Allergy Friendly High-Protein Vegan Burger


The history buff in me has always loved Thanjavur, a town in the Southern part of India, steeped in astounding architecture and art (music, paintings, metal work and more!) for over 1000 years.

Brihadeshwara Temple - 1010 AD!
Brihadeshwara Temple – 1010 AD! Photo courtesy: http://wikitravel.org/

It is also home to lip-smacking vegetarian cuisine – one such dish is the high protein Thavaladai. Traditionally, this vegan patty/ burger uses chickpeas which I have substituted because chickpeas is a relatively allergenic bean. It also usually uses Matpe beans which is not easily available except in South Asian stores so, I have substituted it with split lentils. The substitutions help make this vegan burger less calorific too – that works for me any day 🙂

Before I go any further, I must mention that I first heard of this dish via Pratibha Jain. Pratibha along with her friend, Jigyasa are the brains behind Pedatha.com which in their words, ‘is a space for tradition, for tribute, for culinary inheritances’. One of the posts that inspired me from this traditional cuisine haven, Pedatha, was the ‘Thavaladai Tamilian Snack‘ recipe posted by Chithra Viswanathan, another delightful food connoisseur who inspires and delights me everyday. Thanks ladies…

Now, without further ado, the thavaladai…

IMG_3918

The dry flour can be prepared in advance and stored in an air-tight container for up to a month.

Ingredients:

The dry flour mix:

  • Raw rice – ½ cup
  • Split pigeon peas – ½ cup
  • Mung bean – ½ cup
  • Split Lentils – ¼ cup
  • Whole peppercorns – 1/2 tablespoon

Other ingredients:

  • Oil – 2 teaspoons
  • Mustard seeds – 1/2 teaspoon (optional)
  • Asafoetida powder – ¼ tsp (optional)
  • Curry leaves – 8-10 leaves (availabe in South Asian stores but is optional)
  • Paprika or Chili powder – ½ tsp
  • Salt – to taste
  • Fresh Coconut (Frozen) – 2 tablespoons, grated (Optional)

Oil – for shallow frying

Method:

  1. Wash the ingredients for the flour and drain completely. Spread it out on a dry paper towel and allow to dry for half hour and grind to a grainy consistency. Set aside.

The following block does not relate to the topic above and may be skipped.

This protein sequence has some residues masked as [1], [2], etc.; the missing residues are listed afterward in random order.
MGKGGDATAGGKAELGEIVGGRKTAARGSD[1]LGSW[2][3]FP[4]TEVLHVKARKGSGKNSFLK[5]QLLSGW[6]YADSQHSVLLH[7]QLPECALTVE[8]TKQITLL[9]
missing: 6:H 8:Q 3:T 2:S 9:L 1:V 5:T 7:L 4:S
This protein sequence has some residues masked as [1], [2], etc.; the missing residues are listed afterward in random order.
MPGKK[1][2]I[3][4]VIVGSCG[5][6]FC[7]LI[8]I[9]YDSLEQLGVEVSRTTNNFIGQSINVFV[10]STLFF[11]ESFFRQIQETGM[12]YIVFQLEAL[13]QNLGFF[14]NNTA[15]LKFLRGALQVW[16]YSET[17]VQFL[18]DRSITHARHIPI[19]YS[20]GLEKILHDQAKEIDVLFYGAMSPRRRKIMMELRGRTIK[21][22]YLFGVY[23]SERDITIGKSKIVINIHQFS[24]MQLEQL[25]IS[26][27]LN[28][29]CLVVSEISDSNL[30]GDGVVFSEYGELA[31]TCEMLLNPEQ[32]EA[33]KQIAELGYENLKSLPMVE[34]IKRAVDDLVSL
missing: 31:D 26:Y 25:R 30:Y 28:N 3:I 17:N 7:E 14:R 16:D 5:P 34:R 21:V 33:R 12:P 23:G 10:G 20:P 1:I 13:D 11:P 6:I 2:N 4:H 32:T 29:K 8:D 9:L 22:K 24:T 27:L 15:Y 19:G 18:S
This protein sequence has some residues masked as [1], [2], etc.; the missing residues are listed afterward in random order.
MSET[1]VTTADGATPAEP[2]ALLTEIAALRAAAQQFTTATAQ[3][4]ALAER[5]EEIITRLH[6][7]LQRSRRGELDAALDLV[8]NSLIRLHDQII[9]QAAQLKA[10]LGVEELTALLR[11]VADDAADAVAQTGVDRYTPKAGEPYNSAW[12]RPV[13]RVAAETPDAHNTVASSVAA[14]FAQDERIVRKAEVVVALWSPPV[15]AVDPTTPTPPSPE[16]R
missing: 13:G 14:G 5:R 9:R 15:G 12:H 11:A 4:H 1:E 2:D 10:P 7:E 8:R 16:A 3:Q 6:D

2. Mix the paprika or chili powder and salt in 2 cups of water and set aside.IMG_3912
  3. Heat the oil in a heavy bottomed pan and add the mustard seeds. When they start popping, add the asafoetida and curry leaves. IMG_3913Ensure that the brand of asafoetida used does not use wheat.
  4. Add the prepared water and bring to a boil.
  5. Reduce the flame, add the flour and whisk thoroughly to avoid tiny lumps. Cook for 2-3 minutes and add the grated coconut.
  6. Switch off the flame and allow the mixture to cool for a few minutes.
  7. Divide the mixture and roll into 10 balls. Pat them into 3″ discs of uniform thickness.IMG_3917
  8. Shallow fry on a non-stick or cast-iron pan with a 1 tbsp of  oil. When the discs turn golden on the underside, flip over and allow the other side to roast well.
  9. Serve warm on an Allergy Friendly Bun with crisp lettuce and tomato 🙂 Of course – you can eat it without the bun with just a slice of any Allergy Friendly cheese. I went the ‘Daiya’ cheese way!IMG_3920

Variations:

  1. Use any herb of your choice instead of Curry leaf – flat leaf parsley, cilantro, basil leaves, rosemary etc.
  2. Mix in a 1/2 a cup of grated carrots, finely chopped spinach, thinly sliced cabbage or any other vegetable of your choice. 

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